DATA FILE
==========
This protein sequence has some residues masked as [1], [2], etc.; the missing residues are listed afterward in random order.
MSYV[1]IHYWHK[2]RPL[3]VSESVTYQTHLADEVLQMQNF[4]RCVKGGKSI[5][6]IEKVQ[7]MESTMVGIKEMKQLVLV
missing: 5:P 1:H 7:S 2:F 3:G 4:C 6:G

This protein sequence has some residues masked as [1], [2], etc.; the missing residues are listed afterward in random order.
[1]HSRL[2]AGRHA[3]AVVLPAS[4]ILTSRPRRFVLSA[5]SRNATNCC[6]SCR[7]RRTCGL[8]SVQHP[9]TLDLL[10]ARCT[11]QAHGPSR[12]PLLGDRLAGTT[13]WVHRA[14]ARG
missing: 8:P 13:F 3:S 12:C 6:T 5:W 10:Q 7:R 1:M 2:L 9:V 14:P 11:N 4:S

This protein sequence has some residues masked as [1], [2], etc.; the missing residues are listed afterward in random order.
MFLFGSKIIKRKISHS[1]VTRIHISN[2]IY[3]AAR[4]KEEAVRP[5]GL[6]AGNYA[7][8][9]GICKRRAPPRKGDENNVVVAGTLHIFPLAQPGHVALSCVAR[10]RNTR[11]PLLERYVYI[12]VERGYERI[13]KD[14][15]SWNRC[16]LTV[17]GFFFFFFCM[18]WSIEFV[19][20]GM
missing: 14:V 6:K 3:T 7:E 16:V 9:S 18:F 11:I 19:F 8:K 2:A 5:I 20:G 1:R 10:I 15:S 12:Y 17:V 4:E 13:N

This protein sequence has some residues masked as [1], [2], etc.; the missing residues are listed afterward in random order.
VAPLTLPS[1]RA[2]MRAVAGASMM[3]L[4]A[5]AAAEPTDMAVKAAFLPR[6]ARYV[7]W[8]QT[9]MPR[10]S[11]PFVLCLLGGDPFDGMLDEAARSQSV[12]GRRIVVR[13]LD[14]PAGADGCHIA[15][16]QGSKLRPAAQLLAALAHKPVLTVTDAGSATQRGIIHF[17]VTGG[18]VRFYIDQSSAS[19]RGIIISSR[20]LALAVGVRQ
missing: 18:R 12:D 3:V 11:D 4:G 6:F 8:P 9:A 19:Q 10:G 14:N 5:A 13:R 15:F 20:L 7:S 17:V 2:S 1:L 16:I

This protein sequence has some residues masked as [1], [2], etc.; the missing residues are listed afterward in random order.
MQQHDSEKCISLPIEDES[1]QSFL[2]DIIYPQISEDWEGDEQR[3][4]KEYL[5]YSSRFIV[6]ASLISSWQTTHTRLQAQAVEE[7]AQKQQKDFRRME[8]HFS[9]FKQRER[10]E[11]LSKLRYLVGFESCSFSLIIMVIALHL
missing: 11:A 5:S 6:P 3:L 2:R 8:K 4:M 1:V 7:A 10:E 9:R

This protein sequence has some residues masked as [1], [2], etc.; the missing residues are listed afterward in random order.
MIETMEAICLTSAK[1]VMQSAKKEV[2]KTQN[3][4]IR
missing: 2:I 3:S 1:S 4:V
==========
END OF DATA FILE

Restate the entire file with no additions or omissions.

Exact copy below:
This protein sequence has some residues masked as [1], [2], etc.; the missing residues are listed afterward in random order.
MSYV[1]IHYWHK[2]RPL[3]VSESVTYQTHLADEVLQMQNF[4]RCVKGGKSI[5][6]IEKVQ[7]MESTMVGIKEMKQLVLV
missing: 5:P 1:H 7:S 2:F 3:G 4:C 6:G

This protein sequence has some residues masked as [1], [2], etc.; the missing residues are listed afterward in random order.
[1]HSRL[2]AGRHA[3]AVVLPAS[4]ILTSRPRRFVLSA[5]SRNATNCC[6]SCR[7]RRTCGL[8]SVQHP[9]TLDLL[10]ARCT[11]QAHGPSR[12]PLLGDRLAGTT[13]WVHRA[14]ARG
missing: 8:P 13:F 3:S 12:C 6:T 5:W 10:Q 7:R 1:M 2:L 9:V 14:P 11:N 4:S

This protein sequence has some residues masked as [1], [2], etc.; the missing residues are listed afterward in random order.
MFLFGSKIIKRKISHS[1]VTRIHISN[2]IY[3]AAR[4]KEEAVRP[5]GL[6]AGNYA[7][8][9]GICKRRAPPRKGDENNVVVAGTLHIFPLAQPGHVALSCVAR[10]RNTR[11]PLLERYVYI[12]VERGYERI[13]KD[14][15]SWNRC[16]LTV[17]GFFFFFFCM[18]WSIEFV[19][20]GM
missing: 14:V 6:K 3:T 7:E 16:V 9:S 18:F 11:I 19:F 8:K 2:A 5:I 20:G 1:R 10:I 15:S 12:Y 17:V 4:E 13:N

This protein sequence has some residues masked as [1], [2], etc.; the missing residues are listed afterward in random order.
VAPLTLPS[1]RA[2]MRAVAGASMM[3]L[4]A[5]AAAEPTDMAVKAAFLPR[6]ARYV[7]W[8]QT[9]MPR[10]S[11]PFVLCLLGGDPFDGMLDEAARSQSV[12]GRRIVVR[13]LD[14]PAGADGCHIA[15][16]QGSKLRPAAQLLAALAHKPVLTVTDAGSATQRGIIHF[17]VTGG[18]VRFYIDQSSAS[19]RGIIISSR[20]LALAVGVRQ
missing: 18:R 12:D 3:V 11:D 4:G 6:F 8:P 9:A 19:Q 10:G 14:N 5:A 13:R 15:F 20:L 7:S 17:V 2:S 1:L 16:I

This protein sequence has some residues masked as [1], [2], etc.; the missing residues are listed afterward in random order.
MQQHDSEKCISLPIEDES[1]QSFL[2]DIIYPQISEDWEGDEQR[3][4]KEYL[5]YSSRFIV[6]ASLISSWQTTHTRLQAQAVEE[7]AQKQQKDFRRME[8]HFS[9]FKQRER[10]E[11]LSKLRYLVGFESCSFSLIIMVIALHL
missing: 11:A 5:S 6:P 3:L 2:R 8:K 4:M 1:V 7:A 10:E 9:R

This protein sequence has some residues masked as [1], [2], etc.; the missing residues are listed afterward in random order.
MIETMEAICLTSAK[1]VMQSAKKEV[2]KTQN[3][4]IR
missing: 2:I 3:S 1:S 4:V